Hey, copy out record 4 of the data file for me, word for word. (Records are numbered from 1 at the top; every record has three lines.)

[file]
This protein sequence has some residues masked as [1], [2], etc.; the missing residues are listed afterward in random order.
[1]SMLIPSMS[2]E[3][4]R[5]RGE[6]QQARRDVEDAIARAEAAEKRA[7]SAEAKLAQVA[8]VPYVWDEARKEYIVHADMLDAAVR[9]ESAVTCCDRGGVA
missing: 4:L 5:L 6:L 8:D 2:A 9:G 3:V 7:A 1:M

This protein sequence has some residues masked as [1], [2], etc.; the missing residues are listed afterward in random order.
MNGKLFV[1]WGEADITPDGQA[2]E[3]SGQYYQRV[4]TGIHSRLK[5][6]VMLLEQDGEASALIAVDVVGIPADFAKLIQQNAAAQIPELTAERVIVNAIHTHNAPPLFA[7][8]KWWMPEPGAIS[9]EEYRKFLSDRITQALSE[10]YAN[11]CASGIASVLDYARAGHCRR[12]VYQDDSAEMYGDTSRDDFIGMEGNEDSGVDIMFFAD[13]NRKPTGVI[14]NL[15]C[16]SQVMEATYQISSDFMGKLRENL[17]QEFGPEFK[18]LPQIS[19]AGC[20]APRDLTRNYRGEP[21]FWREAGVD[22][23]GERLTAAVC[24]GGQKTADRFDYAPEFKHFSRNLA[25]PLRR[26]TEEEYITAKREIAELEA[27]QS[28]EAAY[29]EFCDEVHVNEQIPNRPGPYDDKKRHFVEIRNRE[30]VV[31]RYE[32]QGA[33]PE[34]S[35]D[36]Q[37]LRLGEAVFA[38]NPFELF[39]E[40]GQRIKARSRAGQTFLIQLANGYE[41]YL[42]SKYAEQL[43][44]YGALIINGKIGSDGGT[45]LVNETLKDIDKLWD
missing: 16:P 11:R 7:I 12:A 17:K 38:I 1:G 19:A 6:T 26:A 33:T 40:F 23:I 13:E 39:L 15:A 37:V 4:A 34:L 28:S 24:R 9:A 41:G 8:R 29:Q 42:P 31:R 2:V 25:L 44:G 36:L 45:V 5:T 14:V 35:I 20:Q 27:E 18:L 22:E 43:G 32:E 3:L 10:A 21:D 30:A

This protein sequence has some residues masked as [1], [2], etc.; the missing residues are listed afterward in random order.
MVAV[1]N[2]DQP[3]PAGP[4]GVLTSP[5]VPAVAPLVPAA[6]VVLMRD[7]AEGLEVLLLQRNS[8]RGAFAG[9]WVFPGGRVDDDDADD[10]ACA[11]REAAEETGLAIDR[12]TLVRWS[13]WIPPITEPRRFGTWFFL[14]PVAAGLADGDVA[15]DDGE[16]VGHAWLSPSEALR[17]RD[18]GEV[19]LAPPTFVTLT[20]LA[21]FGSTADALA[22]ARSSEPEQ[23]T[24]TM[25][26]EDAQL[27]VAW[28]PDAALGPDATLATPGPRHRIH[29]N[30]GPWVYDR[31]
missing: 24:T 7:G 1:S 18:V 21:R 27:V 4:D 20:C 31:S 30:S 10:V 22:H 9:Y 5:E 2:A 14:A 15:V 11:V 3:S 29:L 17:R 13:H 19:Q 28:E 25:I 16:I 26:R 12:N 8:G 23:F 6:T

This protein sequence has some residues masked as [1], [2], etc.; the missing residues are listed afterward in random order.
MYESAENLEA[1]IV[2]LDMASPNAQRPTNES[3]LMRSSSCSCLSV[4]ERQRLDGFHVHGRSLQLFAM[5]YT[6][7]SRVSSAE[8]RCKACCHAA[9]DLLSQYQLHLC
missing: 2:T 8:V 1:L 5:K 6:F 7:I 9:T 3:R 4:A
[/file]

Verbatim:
This protein sequence has some residues masked as [1], [2], etc.; the missing residues are listed afterward in random order.
MYESAENLEA[1]IV[2]LDMASPNAQRPTNES[3]LMRSSSCSCLSV[4]ERQRLDGFHVHGRSLQLFAM[5]YT[6][7]SRVSSAE[8]RCKACCHAA[9]DLLSQYQLHLC
missing: 2:T 8:V 1:L 5:K 6:F 7:I 9:T 3:R 4:A